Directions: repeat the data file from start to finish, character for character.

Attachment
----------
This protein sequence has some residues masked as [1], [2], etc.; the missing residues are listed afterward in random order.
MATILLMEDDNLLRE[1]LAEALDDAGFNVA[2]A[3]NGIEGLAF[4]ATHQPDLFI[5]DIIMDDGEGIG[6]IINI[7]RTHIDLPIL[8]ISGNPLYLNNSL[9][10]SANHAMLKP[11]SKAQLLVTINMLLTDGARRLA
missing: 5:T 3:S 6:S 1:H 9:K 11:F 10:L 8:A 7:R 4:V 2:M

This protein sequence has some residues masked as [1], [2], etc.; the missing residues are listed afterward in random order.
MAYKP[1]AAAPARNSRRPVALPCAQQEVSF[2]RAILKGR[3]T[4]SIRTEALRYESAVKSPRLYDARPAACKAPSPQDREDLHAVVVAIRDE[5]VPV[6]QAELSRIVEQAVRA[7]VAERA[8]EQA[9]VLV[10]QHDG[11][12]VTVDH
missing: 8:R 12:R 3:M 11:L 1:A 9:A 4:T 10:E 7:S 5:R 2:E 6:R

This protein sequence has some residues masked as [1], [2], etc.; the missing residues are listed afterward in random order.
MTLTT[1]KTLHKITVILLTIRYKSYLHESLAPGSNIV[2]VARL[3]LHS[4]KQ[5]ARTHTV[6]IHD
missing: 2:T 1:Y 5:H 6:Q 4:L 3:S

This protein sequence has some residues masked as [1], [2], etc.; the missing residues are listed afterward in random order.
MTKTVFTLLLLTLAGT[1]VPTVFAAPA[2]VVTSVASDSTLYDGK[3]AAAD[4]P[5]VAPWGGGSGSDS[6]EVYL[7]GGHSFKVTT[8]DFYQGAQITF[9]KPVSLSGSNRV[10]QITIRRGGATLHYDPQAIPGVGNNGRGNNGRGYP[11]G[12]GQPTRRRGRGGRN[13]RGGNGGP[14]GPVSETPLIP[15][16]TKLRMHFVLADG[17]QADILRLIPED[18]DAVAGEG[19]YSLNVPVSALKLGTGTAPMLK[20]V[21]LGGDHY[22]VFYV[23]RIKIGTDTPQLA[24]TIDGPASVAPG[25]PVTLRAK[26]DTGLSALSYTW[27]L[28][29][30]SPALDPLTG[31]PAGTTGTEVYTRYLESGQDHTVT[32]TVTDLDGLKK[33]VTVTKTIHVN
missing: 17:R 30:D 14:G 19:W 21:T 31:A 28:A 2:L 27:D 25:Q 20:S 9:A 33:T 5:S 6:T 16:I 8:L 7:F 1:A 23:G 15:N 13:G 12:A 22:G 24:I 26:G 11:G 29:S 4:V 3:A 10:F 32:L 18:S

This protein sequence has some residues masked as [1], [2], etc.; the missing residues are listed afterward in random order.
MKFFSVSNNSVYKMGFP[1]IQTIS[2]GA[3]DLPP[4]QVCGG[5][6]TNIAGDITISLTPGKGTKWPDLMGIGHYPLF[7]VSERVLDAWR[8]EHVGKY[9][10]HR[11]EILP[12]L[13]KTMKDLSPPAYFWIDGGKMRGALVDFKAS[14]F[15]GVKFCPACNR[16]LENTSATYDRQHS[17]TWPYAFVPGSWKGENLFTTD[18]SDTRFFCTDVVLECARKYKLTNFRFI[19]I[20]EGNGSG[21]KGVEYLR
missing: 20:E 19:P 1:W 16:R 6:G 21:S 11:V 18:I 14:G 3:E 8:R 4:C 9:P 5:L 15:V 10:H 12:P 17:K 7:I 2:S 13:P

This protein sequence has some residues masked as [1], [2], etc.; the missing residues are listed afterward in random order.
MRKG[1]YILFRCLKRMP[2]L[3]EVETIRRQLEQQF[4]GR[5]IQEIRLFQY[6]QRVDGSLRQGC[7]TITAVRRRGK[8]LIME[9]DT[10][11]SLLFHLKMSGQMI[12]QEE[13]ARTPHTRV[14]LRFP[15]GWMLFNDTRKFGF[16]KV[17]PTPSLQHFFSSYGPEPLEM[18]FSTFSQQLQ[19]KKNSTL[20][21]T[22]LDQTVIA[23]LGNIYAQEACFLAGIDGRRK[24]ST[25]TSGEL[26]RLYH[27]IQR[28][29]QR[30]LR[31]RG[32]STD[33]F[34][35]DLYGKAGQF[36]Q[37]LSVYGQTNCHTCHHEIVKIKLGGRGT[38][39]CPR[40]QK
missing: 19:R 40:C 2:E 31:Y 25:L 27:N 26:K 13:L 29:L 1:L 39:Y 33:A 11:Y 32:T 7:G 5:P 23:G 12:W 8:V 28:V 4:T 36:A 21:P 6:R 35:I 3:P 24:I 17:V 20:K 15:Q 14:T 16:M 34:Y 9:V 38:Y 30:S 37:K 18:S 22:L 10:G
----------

This protein sequence has some residues masked as [1], [2], etc.; the missing residues are listed afterward in random order.
MATILLMEDDNLLRE[1]LAEALDDAGFNVA[2]A[3]NGIEGLAF[4]ATHQPDLFI[5]DIIMDDGEGIG[6]IINI[7]RTHIDLPIL[8]ISGNPLYLNNSL[9][10]SANHAMLKP[11]SKAQLLVTINMLLTDGARRLA
missing: 5:T 3:S 6:S 1:H 9:K 11:F 10:L 8:A 7:R 4:V 2:M

This protein sequence has some residues masked as [1], [2], etc.; the missing residues are listed afterward in random order.
MAYKP[1]AAAPARNSRRPVALPCAQQEVSF[2]RAILKGR[3]T[4]SIRTEALRYESAVKSPRLYDARPAACKAPSPQDREDLHAVVVAIRDE[5]VPV[6]QAELSRIVEQAVRA[7]VAERA[8]EQA[9]VLV[10]QHDG[11][12]VTVDH
missing: 8:R 12:R 3:M 11:L 1:A 9:A 4:T 10:E 7:S 5:R 2:E 6:R

This protein sequence has some residues masked as [1], [2], etc.; the missing residues are listed afterward in random order.
MTLTT[1]KTLHKITVILLTIRYKSYLHESLAPGSNIV[2]VARL[3]LHS[4]KQ[5]ARTHTV[6]IHD
missing: 2:T 1:Y 5:H 6:Q 4:L 3:S

This protein sequence has some residues masked as [1], [2], etc.; the missing residues are listed afterward in random order.
MTKTVFTLLLLTLAGT[1]VPTVFAAPA[2]VVTSVASDSTLYDGK[3]AAAD[4]P[5]VAPWGGGSGSDS[6]EVYL[7]GGHSFKVTT[8]DFYQGAQITF[9]KPVSLSGSNRV[10]QITIRRGGATLHYDPQAIPGVGNNGRGNNGRGYP[11]G[12]GQPTRRRGRGGRN[13]RGGNGGP[14]GPVSETPLIP[15][16]TKLRMHFVLADG[17]QADILRLIPED[18]DAVAGEG[19]YSLNVPVSALKLGTGTAPMLK[20]V[21]LGGDHY[22]VFYV[23]RIKIGTDTPQLA[24]TIDGPASVAPG[25]PVTLRAK[26]DTGLSALSYTW[27]L[28][29][30]SPALDPLTG[31]PAGTTGTEVYTRYLESGQDHTVT[32]TVTDLDGLKK[33]VTVTKTIHVN
missing: 17:R 30:D 14:G 19:W 21:T 31:A 28:A 2:L 27:D 25:Q 20:S 9:A 33:T 5:S 6:T 16:I 8:L 7:F 1:A 23:G 15:N 13:G 12:A 22:G 24:I 26:G 11:G 29:S 4:V 3:A 10:F 32:L 18:S

This protein sequence has some residues masked as [1], [2], etc.; the missing residues are listed afterward in random order.
MKFFSVSNNSVYKMGFP[1]IQTIS[2]GA[3]DLPP[4]QVCGG[5][6]TNIAGDITISLTPGKGTKWPDLMGIGHYPLF[7]VSERVLDAWR[8]EHVGKY[9][10]HR[11]EILP[12]L[13]KTMKDLSPPAYFWIDGGKMRGALVDFKAS[14]F[15]GVKFCPACNR[16]LENTSATYDRQHS[17]TWPYAFVPGSWKGENLFTTD[18]SDTRFFCTDVVLECARKYKLTNFRFI[19]I[20]EGNGSG[21]KGVEYLR
missing: 20:E 19:P 1:W 16:R 6:G 21:S 11:V 18:I 14:G 3:E 8:R 4:C 9:P 5:L 15:V 10:H 12:P 17:K 7:I 2:S 13:P

This protein sequence has some residues masked as [1], [2], etc.; the missing residues are listed afterward in random order.
MRKG[1]YILFRCLKRMP[2]L[3]EVETIRRQLEQQF[4]GR[5]IQEIRLFQY[6]QRVDGSLRQGC[7]TITAVRRRGK[8]LIME[9]DT[10][11]SLLFHLKMSGQMI[12]QEE[13]ARTPHTRV[14]LRFP[15]GWMLFNDTRKFGF[16]KV[17]PTPSLQHFFSSYGPEPLEM[18]FSTFSQQLQ[19]KKNSTL[20][21]T[22]LDQTVIA[23]LGNIYAQEACFLAGIDGRRK[24]ST[25]TSGEL[26]RLYH[27]IQR[28][29]QR[30]LR[31]RG[32]STD[33]F[34][35]DLYGKAGQF[36]Q[37]LSVYGQTNCHTCHHEIVKIKLGGRGT[38][39]CPR[40]QK
missing: 19:R 40:C 2:E 31:Y 25:L 27:N 26:K 13:L 29:L 1:L 39:Y 33:A 11:Y 32:T 7:G 5:P 23:G 12:W 8:V 28:V 4:T 36:A 21:P 6:R 35:I 3:P 24:I 17:V 20:K 15:Q 14:T 16:M 34:Y 9:V 38:Y 30:S 37:K 18:S 22:L 10:G